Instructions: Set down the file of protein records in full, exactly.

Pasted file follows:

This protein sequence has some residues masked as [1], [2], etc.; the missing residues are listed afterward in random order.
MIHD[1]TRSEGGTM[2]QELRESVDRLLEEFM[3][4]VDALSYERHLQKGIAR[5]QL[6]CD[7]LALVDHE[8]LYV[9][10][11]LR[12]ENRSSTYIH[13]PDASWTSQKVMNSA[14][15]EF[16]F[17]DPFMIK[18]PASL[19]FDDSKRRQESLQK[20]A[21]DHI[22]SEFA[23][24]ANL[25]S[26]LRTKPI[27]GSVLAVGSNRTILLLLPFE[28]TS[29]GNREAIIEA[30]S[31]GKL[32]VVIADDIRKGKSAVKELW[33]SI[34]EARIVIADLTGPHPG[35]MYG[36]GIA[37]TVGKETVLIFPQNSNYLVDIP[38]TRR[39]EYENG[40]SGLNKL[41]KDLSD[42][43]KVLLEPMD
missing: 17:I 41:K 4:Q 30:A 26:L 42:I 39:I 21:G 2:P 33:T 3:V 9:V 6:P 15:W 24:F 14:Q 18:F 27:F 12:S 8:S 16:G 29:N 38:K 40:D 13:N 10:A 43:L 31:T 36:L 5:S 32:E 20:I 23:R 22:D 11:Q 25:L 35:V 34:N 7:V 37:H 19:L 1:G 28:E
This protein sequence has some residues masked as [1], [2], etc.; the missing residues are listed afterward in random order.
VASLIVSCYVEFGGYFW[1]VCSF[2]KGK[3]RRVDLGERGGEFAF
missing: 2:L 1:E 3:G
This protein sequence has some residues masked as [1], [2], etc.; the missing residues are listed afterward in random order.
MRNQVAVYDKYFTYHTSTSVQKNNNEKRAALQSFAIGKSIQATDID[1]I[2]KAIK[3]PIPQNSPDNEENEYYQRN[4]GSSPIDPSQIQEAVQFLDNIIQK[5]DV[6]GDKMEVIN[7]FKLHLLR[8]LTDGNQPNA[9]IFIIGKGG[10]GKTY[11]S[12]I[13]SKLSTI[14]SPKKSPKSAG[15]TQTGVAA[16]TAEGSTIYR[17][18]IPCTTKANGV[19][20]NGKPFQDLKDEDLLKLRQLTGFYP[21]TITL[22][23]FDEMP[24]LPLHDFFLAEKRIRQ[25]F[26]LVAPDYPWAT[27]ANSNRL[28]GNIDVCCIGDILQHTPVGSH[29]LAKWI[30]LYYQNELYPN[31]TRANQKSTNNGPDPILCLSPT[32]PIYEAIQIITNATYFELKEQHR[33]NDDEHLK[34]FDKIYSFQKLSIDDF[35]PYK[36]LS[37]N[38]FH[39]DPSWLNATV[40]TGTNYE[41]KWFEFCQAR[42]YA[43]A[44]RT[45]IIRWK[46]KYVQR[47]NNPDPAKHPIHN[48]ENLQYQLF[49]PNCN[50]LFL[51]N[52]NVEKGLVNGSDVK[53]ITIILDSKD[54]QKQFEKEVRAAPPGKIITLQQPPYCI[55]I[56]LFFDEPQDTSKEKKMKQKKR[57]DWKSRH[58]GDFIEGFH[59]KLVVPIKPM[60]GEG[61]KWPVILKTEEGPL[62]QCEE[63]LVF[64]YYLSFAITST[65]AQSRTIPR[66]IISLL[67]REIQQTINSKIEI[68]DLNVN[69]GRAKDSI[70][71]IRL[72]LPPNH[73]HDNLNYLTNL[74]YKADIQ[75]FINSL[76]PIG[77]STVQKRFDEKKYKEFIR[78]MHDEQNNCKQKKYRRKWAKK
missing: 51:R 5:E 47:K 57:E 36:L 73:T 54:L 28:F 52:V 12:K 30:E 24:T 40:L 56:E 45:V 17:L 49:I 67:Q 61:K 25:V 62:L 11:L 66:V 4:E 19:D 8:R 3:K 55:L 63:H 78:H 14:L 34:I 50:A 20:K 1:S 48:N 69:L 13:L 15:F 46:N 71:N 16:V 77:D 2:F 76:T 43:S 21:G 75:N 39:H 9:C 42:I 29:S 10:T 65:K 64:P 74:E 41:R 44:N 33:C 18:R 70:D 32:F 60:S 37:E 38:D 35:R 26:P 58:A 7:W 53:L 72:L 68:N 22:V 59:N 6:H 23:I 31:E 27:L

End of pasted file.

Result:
This protein sequence has some residues masked as [1], [2], etc.; the missing residues are listed afterward in random order.
MIHD[1]TRSEGGTM[2]QELRESVDRLLEEFM[3][4]VDALSYERHLQKGIAR[5]QL[6]CD[7]LALVDHE[8]LYV[9][10][11]LR[12]ENRSSTYIH[13]PDASWTSQKVMNSA[14][15]EF[16]F[17]DPFMIK[18]PASL[19]FDDSKRRQESLQK[20]A[21]DHI[22]SEFA[23][24]ANL[25]S[26]LRTKPI[27]GSVLAVGSNRTILLLLPFE[28]TS[29]GNREAIIEA[30]S[31]GKL[32]VVIADDIRKGKSAVKELW[33]SI[34]EARIVIADLTGPHPG[35]MYG[36]GIA[37]TVGKETVLIFPQNSNYLVDIP[38]TRR[39]EYENG[40]SGLNKL[41]KDLSD[42][43]KVLLEPMD
missing: 17:I 41:K 4:Q 30:A 26:L 42:I 39:I 21:G 2:P 33:T 3:V 9:V 6:P 15:W 24:F 14:Q 18:F 27:F 12:S 8:S 16:G 29:N 38:K 40:D 13:N 10:A 43:L 31:T 36:L 5:S 32:E 20:I 23:R 22:D 11:Q 25:L 35:V 34:N 7:V 37:H 19:L 1:G 28:E
This protein sequence has some residues masked as [1], [2], etc.; the missing residues are listed afterward in random order.
VASLIVSCYVEFGGYFW[1]VCSF[2]KGK[3]RRVDLGERGGEFAF
missing: 2:L 1:E 3:G
This protein sequence has some residues masked as [1], [2], etc.; the missing residues are listed afterward in random order.
MRNQVAVYDKYFTYHTSTSVQKNNNEKRAALQSFAIGKSIQATDID[1]I[2]KAIK[3]PIPQNSPDNEENEYYQRN[4]GSSPIDPSQIQEAVQFLDNIIQK[5]DV[6]GDKMEVIN[7]FKLHLLR[8]LTDGNQPNA[9]IFIIGKGG[10]GKTY[11]S[12]I[13]SKLSTI[14]SPKKSPKSAG[15]TQTGVAA[16]TAEGSTIYR[17][18]IPCTTKANGV[19][20]NGKPFQDLKDEDLLKLRQLTGFYP[21]TITL[22][23]FDEMP[24]LPLHDFFLAEKRIRQ[25]F[26]LVAPDYPWAT[27]ANSNRL[28]GNIDVCCIGDILQHTPVGSH[29]LAKWI[30]LYYQNELYPN[31]TRANQKSTNNGPDPILCLSPT[32]PIYEAIQIITNATYFELKEQHR[33]NDDEHLK[34]FDKIYSFQKLSIDDF[35]PYK[36]LS[37]N[38]FH[39]DPSWLNATV[40]TGTNYE[41]KWFEFCQAR[42]YA[43]A[44]RT[45]IIRWK[46]KYVQR[47]NNPDPAKHPIHN[48]ENLQYQLF[49]PNCN[50]LFL[51]N[52]NVEKGLVNGSDVK[53]ITIILDSKD[54]QKQFEKEVRAAPPGKIITLQQPPYCI[55]I[56]LFFDEPQDTSKEKKMKQKKR[57]DWKSRH[58]GDFIEGFH[59]KLVVPIKPM[60]GEG[61]KWPVILKTEEGPL[62]QCEE[63]LVF[64]YYLSFAITST[65]AQSRTIPR[66]IISLL[67]REIQQTINSKIEI[68]DLNVN[69]GRAKDSI[70][71]IRL[72]LPPNH[73]HDNLNYLTNL[74]YKADIQ[75]FINSL[76]PIG[77]STVQKRFDEKKYKEFIR[78]MHDEQNNCKQKKYRRKWAKK
missing: 51:R 5:E 47:K 57:E 36:L 73:T 54:L 28:F 52:V 12:K 30:E 24:T 40:L 56:E 45:V 17:L 49:I 67:Q 61:K 25:V 62:L 11:L 66:V 4:E 19:D 8:R 3:K 55:L 63:H 78:H 14:L 34:I 50:A 20:K 1:S 48:N 69:L 13:L 15:F 46:N 71:N 16:V 77:D 2:F 76:T 43:S 21:G 75:N 39:H 9:C 42:I 29:S 10:T 65:K 64:P 74:E 41:R 44:N 33:C 18:R 70:D 32:F 60:S 37:E 38:D 35:R 26:P 58:A 7:W 53:L 72:L 68:N 22:V 59:N 6:H 23:I 31:E 27:L